Exploring the idea of a virtual pop star gave me endless possibilities as to where her career and sound could develop. This process was so freeing for me, especially from being an artist myself where everything has felt so personal. This gave me the freedom to experiment with sound for fun and taught me to not be too attached to an idea and how it represents me - after all this isn’t me, it’s Lil Yamaha.
Travel has always opened my mind and provided me with endless inspiration. It’s a gift to experience culture and new places and have experiences that go on to inspire and change you. It’s helped me to grow and is probably the most important part of my journey as a producer and artist.
You said in an interview with the Fader that, ‘The idea of taking something and fusing it with its complete opposite excites me’ - How have you applied that idea to the tracks on this album?
It’s generally something I do naturally as I’m always drawn to a juxtaposition. Lil Yamaha has those elements, it’s fun and cute but its counterpart is hard and bossy. It’s colourful, but never pastel.
You also often incorporate samples from your travels, eg you’ve used an iPhone sample of a band at a friend’s wedding in Thailand in a previous track. What’s the most unusual thing you’ve put in a track?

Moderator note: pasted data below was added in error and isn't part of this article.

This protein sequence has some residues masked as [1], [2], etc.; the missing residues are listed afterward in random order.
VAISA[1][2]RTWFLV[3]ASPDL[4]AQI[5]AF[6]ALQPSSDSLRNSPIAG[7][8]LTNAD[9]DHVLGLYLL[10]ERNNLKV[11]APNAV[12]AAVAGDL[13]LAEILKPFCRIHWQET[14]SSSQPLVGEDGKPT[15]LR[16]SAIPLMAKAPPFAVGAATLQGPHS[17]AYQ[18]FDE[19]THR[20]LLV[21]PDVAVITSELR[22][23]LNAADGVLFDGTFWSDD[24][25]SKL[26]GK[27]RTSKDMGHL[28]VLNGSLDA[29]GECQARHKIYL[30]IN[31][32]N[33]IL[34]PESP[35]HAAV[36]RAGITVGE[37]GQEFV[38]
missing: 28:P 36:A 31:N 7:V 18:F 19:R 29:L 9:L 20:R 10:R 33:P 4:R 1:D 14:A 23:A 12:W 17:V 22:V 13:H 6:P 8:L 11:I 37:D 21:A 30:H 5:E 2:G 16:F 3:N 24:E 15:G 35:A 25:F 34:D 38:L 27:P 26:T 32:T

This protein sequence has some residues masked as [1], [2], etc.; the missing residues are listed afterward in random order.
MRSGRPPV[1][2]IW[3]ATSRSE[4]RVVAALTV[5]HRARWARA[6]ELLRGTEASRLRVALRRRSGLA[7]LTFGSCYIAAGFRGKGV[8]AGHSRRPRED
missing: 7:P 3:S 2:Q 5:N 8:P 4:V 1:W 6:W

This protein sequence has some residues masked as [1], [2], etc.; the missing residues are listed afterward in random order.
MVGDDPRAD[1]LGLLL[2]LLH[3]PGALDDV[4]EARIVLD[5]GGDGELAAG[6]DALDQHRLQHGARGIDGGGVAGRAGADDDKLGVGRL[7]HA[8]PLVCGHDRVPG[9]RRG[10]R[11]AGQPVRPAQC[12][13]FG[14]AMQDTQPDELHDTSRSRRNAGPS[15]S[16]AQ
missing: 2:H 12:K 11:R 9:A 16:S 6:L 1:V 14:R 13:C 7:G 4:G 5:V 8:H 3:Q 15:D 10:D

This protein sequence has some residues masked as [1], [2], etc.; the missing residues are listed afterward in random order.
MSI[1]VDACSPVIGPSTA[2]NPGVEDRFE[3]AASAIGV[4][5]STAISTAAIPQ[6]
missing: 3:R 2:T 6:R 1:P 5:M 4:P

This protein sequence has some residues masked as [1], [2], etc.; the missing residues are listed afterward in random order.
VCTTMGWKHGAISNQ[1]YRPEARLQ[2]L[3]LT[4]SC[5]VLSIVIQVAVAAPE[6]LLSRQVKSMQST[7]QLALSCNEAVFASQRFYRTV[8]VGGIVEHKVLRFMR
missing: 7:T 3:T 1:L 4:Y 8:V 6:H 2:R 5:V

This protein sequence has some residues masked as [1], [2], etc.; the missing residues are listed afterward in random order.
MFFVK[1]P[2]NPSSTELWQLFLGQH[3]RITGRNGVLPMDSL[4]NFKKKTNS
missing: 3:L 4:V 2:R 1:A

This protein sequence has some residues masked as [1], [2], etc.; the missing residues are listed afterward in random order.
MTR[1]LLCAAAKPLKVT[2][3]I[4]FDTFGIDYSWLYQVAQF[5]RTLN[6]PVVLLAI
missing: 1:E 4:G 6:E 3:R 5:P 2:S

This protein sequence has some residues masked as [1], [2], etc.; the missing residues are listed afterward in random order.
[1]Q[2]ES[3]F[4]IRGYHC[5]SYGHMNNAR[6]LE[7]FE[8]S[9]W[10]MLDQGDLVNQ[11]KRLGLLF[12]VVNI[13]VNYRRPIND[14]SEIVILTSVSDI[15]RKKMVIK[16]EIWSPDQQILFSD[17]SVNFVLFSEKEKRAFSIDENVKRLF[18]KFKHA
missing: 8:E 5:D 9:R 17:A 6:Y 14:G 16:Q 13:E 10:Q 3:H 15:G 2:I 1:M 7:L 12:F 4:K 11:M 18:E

I recently experienced a serious flood at my studio where I almost lost everything; this was a very powerful and poignant moment for me emotionally… While the studio was being repaired and I was working with a friend, I decided to record the sounds of the water and the building sounds. I created samples from the sounds and even used one of the building sounds as a drum sound… I called the song ‘Floodgates’.
Which producers do you most admire? Who would you love to collaborate with?
I would love to collaborate with Timbaland, Noah “40” Shebib, Rick Rubin, Caribou, Sophie and Hudson Mohawke.
Whose music have you been listening to most lately? And who should we all be listening to?
I’ve been listening to woodland and forest/nature sounds, and also Netflix fireplace, as it makes me feel at ease in this crazy time!
Bon Iver always, Elvis (depressedly), Cigarettes after Sex, and I have a whole playlist of 50s/60s music, as it really suits the vibe of my air BnB I’m currently quarantined in.
We know you’re a bit of a YouTube obsessive; what are you loving at the moment, and what’s been inspiring you?
I’ve been watching a lot of Russel Brand, David Ike and Wim Hoff… This hasn’t really been my usual searching of YouTube gems unfortunately!
Check out Bear Vibes now: